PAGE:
It’s long been known that if a prospective student visits campus to take a walk under the maple trees, meet faculty members and coaches, and sit down for lunch with current students, there’s a good chance he or she will choose to become a Wildcat. So what do you do when campus is closed to visitors? You get creative, of course.
When campus closed last spring, the Office of Admissions quickly switched gears and set up a virtual recruiting environment. Video tours of campus were created and made available.
“We immediately began offering our campus visits in a virtual format,” said Director of Admissions Sydney (Doster) Nowak, ’13, MAOL ’18. “This allowed visitors to still interact face-to-face with students, faculty, coaches, and admissions counselors.”
University Admissions Assistants, always an important part of the visit experience, learned new ways to connect with prospective students and their families.
“The UAA team has been incredible in their adjustment to new visit processes. Interaction with current students, whether that be virtual or in person, is a crucial part of the visit experience.”Madeline McCrary, ’18, admissions counselor
Nowak said Baker has also adapted to doing virtual college fairs and high school visits.
“In a normal year, admissions counselors would find themselves on the road traveling to high schools and large college fairs for seven to eight weeks during the fall,” she said. “This year, the majority of ‘travel’ is happening from our desks. We are adapting to the needs and requests of high schools on an individual basis and participating in college fairs on a state and national level.”
Recruiting for athletics has also changed dramatically.
With high school sporting events canceled last spring, coaches weren’t able to see athletes compete via video.
“Fortunately, we have a staff of critical thinkers and problem solvers,” said Director of Athletics Nate Houser, ’94. “Our coaches accepted the challenge to share all of the fantastic elements of their programs. The Baker staff were among the first to jump into the world of Zoom recruiting. The coaches maintained the relationships they had started with athletes and initiated many, many more.”
Head Wrestling Coach Cody Garcia found that virtual visits gave his team an opportunity to reach more athletes and introduce them to Baker University.
“I think the utilization of virtual tours and Zoom meetings with prospective student-athletes and their families was vital in last year’s recruiting process. It made us more visible and accessible to wrestlers that weren’t necessarily in our recruiting pipelines. Before, we had over 80 percent of our roster that came from a 100-mile radius of Baldwin City. This incoming class had over 20 out-of-state additions.”Wrestling Coach Cody Garcia
Houser said Baker’s approach to treating a student-athlete as a “person first” helped to attract the biggest athletic recruiting class in history: 219 new student-athletes arrived on campus for the fall semester.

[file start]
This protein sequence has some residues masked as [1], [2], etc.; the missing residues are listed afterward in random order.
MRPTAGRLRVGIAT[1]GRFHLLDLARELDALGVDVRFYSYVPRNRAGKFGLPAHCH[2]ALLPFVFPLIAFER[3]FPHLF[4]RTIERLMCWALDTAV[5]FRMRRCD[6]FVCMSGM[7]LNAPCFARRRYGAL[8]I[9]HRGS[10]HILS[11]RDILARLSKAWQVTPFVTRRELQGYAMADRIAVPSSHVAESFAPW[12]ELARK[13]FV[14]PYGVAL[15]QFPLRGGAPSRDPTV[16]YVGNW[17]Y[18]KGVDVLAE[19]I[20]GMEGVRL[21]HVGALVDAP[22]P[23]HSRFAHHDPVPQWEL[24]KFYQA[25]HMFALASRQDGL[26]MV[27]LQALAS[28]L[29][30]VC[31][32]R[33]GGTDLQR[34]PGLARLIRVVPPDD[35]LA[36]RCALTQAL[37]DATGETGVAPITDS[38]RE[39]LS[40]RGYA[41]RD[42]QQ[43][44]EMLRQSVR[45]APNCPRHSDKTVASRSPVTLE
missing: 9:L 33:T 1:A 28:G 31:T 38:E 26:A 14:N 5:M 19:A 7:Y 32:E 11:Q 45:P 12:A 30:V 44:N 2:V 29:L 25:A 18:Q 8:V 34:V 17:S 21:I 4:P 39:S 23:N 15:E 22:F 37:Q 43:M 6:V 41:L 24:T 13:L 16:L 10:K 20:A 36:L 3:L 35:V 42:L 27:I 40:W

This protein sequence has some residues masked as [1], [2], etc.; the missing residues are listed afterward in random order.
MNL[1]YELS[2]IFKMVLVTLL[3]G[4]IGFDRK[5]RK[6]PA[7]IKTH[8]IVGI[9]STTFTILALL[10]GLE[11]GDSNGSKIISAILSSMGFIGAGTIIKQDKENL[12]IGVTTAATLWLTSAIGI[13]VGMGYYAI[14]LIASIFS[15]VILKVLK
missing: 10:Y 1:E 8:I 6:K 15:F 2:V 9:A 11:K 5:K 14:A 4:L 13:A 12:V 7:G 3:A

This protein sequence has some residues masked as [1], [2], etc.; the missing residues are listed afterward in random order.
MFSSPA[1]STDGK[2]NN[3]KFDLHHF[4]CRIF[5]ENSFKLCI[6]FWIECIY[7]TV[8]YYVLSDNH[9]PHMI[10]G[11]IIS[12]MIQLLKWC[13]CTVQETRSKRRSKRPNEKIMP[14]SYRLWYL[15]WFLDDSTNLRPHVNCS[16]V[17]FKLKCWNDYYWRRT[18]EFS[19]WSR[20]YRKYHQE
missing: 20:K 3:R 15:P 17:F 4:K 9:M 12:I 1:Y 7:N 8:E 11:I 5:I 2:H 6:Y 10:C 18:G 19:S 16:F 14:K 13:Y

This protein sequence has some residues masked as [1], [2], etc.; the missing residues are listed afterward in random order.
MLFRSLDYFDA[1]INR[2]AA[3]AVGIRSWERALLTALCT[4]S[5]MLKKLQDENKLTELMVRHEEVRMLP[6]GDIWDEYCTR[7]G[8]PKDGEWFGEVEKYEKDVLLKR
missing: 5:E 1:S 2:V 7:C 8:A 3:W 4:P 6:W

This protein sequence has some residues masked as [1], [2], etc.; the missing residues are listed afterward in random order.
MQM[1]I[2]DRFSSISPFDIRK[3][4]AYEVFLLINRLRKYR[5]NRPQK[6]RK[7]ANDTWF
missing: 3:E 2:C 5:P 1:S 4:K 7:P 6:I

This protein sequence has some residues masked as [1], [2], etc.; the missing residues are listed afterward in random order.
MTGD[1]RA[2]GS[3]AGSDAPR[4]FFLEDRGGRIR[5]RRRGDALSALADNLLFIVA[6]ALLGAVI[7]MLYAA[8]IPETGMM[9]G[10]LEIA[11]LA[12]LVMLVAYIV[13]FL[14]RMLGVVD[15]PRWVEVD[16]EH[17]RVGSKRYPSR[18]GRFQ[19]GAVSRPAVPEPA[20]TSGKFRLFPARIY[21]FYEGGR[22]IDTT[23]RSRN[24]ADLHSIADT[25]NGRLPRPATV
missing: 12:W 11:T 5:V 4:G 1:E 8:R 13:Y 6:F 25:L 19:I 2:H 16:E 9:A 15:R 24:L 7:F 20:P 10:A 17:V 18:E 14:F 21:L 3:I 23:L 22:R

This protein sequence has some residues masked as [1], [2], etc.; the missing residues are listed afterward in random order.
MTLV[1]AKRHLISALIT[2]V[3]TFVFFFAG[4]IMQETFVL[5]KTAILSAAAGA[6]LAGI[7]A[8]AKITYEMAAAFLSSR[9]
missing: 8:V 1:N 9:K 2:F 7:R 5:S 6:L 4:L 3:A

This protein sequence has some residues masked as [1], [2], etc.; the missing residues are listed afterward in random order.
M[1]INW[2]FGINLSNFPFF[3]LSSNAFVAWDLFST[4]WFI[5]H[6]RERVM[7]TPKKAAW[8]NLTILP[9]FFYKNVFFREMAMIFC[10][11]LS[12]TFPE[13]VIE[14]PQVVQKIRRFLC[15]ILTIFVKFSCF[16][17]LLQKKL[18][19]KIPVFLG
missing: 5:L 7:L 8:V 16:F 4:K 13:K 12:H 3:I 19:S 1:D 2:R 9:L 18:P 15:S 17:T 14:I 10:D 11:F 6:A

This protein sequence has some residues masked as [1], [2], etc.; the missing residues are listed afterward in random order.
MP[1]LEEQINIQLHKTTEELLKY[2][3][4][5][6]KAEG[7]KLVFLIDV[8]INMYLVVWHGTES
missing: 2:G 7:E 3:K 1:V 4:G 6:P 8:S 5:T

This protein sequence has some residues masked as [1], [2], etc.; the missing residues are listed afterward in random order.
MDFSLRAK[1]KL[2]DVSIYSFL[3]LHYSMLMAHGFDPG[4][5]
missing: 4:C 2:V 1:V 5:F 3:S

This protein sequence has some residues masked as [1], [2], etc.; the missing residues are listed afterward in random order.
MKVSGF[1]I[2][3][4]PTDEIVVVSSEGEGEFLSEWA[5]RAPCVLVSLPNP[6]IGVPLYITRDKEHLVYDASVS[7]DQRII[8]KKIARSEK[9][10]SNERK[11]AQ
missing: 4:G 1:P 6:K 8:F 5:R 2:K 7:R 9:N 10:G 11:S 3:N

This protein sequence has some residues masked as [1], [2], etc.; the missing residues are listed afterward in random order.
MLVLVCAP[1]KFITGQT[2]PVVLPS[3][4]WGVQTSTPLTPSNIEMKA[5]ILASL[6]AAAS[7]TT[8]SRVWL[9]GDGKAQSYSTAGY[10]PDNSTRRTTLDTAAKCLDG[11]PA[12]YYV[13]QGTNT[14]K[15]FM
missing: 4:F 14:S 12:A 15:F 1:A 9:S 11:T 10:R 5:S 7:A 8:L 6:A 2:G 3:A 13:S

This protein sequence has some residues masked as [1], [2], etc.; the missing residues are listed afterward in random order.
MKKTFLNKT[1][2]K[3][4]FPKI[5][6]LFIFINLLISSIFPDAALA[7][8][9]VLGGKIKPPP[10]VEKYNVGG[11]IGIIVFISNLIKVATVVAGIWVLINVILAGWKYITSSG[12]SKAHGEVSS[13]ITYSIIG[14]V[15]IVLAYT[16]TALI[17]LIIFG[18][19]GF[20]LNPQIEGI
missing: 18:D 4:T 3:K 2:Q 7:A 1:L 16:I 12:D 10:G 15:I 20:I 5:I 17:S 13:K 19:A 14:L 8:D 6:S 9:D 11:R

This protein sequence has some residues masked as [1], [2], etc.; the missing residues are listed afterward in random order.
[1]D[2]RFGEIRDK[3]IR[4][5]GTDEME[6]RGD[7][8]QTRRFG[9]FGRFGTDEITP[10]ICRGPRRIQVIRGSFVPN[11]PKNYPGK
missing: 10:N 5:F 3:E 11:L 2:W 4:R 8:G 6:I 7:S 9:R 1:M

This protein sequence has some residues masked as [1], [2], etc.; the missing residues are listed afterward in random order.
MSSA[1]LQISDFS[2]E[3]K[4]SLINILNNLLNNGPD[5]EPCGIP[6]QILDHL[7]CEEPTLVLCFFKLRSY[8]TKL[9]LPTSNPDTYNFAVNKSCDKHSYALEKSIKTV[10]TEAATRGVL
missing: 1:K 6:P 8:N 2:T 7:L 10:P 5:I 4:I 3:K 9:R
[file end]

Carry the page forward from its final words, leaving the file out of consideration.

“This success has really highlighted the way we recruit at Baker,” he said. “It is a personal experience for student-athletes. It is focused intentionally around their individual student needs, goals, and desired postgraduate outcomes. Our department boasts a record 87 Heart of America Scholar Athletes from the last year. When we can show prospective students and their families real outcomes of the Baker experience, we know we will continue to attract the best and brightest to campus.”
As restrictions have loosened and in-person visits are again possible, virtual visits remain an effective and popular way to reach out-of-state and international students and others who can’t make it to campus for various reasons. However, nothing beats the in-person experience.
When campus reopened to visitors, it was fitting that the Weakley family, whose Baker roots run deep, was one of the first to schedule a tour.
Kevin ’91, and Mendy (Colburn), ’93 Weakley, accompanied their son Mason on his trip to Baldwin City. In all, 15 members of Kevin’s family attended Baker, including his parents, Jerry, ’70, and Patty (Francisco), ’88, Weakley.
While Mason learned about academics, housing options, and student organizations and visited with the golf coach, his parents reminisced. They pointed out updates to campus and shared memories of the swimming pool that was once in Mabee Memorial Hall.
Whether in-person or virtually, Nowak said students still want to feel a personal connection to the university community. “This connection is something we will continue to offer no matter what the changing recruitment landscape looks like,” she said.
Co-writer Halle Morrell, Marketing & Communications Intern
Co-writer Jenalea Myers, '08